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Crizotinib Highly Tolerable in Lung Cancer

The agent crizotinib (Xalkori®) provides better quality of life for patients with lung cancer than standard chemotherapy. These results were recently published in the Journal of Thoracic Oncology.
Crizotinib is an agent that was approved by the U.S. Food and Drug Administration (FDA) in 2011 for the treatment of non-small cell lung cancer (NSCLC). It is approved for patients with NSCLC that has spread to distant sites in the body and whose cancers are anaplastic lymphoma kinase (ALK)-positive.

The ALK-positive genetic mutation results in a dysfunction in signaling pathways in cells which causes excess replication and survival of cancer cells. The mutation must be tested for by an FDA-approved test.

Crizotinib blocks the proteins formed as a result of the ALK-positive genetic mutation, which decreases replication and survival of cancer cells with the specific mutation.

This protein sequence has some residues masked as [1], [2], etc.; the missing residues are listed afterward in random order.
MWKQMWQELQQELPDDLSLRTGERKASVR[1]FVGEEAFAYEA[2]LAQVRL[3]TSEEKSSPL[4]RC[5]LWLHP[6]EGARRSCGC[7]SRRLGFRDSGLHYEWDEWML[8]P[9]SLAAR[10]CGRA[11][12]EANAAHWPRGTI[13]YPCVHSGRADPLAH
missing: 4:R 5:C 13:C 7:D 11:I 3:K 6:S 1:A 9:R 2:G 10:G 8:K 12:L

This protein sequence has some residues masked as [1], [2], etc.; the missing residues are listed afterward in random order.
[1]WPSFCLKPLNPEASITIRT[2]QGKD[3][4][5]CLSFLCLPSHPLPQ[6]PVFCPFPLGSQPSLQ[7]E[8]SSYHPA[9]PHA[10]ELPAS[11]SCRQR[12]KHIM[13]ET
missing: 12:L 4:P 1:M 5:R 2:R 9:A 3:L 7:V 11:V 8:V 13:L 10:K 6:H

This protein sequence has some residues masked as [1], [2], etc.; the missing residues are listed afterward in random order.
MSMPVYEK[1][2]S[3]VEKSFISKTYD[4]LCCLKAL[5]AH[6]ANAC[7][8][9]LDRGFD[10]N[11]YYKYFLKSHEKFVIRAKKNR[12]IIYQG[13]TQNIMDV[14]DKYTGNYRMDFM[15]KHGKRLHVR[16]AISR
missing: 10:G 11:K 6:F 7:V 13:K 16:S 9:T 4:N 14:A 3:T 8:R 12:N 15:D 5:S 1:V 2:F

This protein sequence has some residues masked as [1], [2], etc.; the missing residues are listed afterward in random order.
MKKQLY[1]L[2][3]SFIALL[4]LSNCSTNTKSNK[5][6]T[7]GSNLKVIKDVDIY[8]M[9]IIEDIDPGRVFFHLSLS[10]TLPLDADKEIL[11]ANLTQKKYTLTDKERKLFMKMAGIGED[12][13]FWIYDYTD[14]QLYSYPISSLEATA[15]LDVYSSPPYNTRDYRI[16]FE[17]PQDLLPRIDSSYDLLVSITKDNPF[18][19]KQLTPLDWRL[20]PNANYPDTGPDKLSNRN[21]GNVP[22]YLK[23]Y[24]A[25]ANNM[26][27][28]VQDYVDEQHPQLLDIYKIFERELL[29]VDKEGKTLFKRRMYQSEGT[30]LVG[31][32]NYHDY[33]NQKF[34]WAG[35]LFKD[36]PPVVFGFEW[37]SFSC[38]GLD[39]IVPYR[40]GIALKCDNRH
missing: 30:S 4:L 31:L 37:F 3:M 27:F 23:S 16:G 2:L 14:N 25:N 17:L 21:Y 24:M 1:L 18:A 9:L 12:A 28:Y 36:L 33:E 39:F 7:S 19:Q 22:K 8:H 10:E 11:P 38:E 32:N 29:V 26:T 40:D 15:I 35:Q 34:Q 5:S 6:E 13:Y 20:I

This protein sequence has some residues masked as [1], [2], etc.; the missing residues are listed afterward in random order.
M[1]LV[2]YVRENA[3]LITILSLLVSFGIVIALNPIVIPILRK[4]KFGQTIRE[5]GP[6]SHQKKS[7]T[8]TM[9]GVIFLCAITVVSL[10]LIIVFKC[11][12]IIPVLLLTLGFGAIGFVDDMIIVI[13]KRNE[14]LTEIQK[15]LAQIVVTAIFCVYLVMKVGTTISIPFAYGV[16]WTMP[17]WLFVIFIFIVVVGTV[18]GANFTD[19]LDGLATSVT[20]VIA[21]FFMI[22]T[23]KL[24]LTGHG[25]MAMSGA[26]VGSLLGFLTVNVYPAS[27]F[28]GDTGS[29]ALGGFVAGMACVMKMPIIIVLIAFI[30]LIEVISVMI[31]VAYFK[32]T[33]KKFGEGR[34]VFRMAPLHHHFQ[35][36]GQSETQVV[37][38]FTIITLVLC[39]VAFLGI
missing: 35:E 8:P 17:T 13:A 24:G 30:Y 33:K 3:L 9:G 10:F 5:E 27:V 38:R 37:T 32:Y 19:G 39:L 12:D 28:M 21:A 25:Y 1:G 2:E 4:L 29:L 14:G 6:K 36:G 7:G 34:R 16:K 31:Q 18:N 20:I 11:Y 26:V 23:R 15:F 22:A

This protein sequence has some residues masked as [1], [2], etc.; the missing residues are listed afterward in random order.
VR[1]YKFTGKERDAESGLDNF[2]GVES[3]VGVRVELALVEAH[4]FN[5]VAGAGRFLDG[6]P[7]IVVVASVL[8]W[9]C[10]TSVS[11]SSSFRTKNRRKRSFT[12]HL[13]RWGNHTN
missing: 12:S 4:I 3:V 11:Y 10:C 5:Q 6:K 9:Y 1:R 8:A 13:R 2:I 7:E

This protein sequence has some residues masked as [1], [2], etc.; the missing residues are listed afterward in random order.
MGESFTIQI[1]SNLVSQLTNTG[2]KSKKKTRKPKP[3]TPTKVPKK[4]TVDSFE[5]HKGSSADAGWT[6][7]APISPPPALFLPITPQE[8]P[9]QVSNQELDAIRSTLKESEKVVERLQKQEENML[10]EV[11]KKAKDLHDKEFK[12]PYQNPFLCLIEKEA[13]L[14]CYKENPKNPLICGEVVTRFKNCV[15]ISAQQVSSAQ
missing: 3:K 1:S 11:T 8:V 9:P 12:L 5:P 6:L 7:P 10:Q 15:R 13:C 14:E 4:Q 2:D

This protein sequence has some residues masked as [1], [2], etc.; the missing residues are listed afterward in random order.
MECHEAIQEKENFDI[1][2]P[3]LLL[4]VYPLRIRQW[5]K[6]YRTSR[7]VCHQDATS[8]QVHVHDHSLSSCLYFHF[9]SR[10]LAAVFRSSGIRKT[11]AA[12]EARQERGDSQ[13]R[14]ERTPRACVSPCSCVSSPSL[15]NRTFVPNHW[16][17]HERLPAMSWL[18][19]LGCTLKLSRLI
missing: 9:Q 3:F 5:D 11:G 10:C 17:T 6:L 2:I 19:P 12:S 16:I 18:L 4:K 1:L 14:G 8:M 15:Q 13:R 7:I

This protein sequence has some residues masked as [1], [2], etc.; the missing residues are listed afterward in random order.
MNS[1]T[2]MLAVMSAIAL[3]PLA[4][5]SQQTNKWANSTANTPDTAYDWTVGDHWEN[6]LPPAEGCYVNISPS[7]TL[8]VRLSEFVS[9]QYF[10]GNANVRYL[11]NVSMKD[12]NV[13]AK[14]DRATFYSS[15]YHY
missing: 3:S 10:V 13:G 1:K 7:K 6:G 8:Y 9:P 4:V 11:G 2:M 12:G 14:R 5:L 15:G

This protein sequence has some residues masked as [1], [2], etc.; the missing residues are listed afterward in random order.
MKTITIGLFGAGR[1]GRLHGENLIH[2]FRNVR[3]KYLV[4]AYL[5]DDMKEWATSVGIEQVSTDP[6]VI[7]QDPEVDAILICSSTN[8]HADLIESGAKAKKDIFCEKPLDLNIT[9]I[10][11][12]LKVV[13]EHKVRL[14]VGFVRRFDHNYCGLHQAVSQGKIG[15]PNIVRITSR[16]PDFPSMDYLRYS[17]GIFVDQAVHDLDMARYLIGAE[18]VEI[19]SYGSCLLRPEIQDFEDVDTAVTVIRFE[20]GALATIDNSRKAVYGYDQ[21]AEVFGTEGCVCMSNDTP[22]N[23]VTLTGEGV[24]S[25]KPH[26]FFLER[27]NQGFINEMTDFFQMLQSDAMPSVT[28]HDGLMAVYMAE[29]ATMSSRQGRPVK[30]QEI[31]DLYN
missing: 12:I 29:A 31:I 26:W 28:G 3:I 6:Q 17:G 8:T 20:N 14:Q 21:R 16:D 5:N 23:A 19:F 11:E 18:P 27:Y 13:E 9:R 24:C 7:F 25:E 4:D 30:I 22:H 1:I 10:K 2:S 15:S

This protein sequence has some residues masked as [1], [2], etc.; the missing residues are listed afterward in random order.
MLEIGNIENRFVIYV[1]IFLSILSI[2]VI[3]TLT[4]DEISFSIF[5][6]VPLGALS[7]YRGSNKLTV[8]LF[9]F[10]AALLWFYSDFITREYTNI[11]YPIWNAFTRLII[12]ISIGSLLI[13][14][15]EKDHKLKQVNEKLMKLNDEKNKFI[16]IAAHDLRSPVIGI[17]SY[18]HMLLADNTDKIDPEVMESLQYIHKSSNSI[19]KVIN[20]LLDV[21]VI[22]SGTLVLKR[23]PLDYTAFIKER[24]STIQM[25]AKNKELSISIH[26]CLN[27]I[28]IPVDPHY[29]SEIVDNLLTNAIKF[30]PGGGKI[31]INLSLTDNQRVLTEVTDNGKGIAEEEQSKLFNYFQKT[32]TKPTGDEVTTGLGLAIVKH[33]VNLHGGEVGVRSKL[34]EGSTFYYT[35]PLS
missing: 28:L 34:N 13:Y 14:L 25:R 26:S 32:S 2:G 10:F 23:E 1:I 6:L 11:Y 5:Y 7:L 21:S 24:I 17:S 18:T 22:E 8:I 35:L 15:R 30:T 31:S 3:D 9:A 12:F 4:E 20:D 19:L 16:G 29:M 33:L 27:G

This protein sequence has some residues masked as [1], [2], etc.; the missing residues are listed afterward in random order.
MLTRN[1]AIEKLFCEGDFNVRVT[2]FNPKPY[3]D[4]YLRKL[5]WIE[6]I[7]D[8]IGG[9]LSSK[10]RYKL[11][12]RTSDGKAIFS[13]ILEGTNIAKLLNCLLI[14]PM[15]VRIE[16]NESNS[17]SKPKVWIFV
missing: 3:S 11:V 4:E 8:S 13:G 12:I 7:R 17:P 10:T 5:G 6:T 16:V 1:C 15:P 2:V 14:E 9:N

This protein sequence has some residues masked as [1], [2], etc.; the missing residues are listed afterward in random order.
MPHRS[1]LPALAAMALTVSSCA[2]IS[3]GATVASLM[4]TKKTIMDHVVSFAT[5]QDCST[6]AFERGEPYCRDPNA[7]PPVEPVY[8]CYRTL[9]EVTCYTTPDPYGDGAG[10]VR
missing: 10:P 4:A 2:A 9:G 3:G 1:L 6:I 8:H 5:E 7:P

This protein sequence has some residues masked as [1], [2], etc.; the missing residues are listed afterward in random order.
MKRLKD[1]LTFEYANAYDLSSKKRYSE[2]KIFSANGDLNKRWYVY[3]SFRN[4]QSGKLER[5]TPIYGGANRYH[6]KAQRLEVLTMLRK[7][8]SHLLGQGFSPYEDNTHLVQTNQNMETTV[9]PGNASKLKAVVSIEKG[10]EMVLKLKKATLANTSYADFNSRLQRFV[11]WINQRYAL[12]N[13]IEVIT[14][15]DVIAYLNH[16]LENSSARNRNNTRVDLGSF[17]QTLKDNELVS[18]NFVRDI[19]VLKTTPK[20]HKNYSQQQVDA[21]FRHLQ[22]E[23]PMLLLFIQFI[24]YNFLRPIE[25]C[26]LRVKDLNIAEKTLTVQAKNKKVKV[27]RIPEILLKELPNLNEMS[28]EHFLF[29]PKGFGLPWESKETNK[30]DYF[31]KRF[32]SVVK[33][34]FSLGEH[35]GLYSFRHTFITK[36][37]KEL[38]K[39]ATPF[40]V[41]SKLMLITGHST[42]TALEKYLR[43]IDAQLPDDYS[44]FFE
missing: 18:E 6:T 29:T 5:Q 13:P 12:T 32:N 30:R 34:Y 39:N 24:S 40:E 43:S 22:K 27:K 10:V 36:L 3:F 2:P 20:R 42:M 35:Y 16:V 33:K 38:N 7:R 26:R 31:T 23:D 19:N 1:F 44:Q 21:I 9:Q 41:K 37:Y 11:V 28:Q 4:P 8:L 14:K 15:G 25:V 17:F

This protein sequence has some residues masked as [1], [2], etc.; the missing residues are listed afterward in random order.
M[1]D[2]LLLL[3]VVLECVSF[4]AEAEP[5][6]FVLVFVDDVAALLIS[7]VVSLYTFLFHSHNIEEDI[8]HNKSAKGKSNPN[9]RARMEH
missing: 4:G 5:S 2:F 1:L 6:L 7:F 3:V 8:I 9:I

Researchers recently conducted a clinical study to evaluate quality of life issues among patients treated with crizotinib. The study included over 300 patients with ALK-positive NSCLC. One group of patients had been treated with crizotinib, while the other group had been treated with chemotherapy. Patients were given a questionnaire to evaluate quality of life issues and improvement of symptoms during their treatment.

Patients treated with crizotinib reported significant improvement in physical functioning, global quality of life, fatigue, pain, cough, and shortness of breath.
Crizotinib was associated with worse diarrhea and constipation than chemotherapy.
The researchers concluded that crizotinib significantly improves quality of life measures and as well as symptoms compared to standard chemotherapy agents in patients with NSCLC.

Reference: Blackhall F, Dong-Wan K, More B, et al. Patient-reported outcomes and quality of life in PROFILE 1007: A randomized trial of crizotinib compared with chemotherapy in previously treated patients with ALK-positive non-small cell lung cancer. Journal of Thoracic Oncology. 2014; 9(11): 1625-1633.